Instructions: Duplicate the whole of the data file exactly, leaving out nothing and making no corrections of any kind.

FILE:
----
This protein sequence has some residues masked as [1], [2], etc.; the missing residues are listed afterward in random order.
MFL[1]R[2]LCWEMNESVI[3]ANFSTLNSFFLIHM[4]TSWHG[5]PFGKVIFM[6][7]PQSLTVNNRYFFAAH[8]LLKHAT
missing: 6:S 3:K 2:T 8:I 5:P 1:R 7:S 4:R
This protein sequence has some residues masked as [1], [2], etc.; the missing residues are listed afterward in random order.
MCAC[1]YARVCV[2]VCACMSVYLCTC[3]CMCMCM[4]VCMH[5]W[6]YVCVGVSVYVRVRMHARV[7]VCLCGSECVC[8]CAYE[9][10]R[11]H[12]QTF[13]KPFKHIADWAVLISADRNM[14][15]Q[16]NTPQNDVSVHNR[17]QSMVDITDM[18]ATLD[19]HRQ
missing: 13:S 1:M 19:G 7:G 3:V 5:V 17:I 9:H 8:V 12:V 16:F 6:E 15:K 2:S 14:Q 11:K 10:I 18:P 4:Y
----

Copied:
This protein sequence has some residues masked as [1], [2], etc.; the missing residues are listed afterward in random order.
MFL[1]R[2]LCWEMNESVI[3]ANFSTLNSFFLIHM[4]TSWHG[5]PFGKVIFM[6][7]PQSLTVNNRYFFAAH[8]LLKHAT
missing: 6:S 3:K 2:T 8:I 5:P 1:R 7:S 4:R
This protein sequence has some residues masked as [1], [2], etc.; the missing residues are listed afterward in random order.
MCAC[1]YARVCV[2]VCACMSVYLCTC[3]CMCMCM[4]VCMH[5]W[6]YVCVGVSVYVRVRMHARV[7]VCLCGSECVC[8]CAYE[9][10]R[11]H[12]QTF[13]KPFKHIADWAVLISADRNM[14][15]Q[16]NTPQNDVSVHNR[17]QSMVDITDM[18]ATLD[19]HRQ
missing: 13:S 1:M 19:G 7:G 3:V 5:V 17:I 9:H 8:V 12:V 16:F 6:E 15:K 2:S 14:Q 11:K 10:I 18:P 4:Y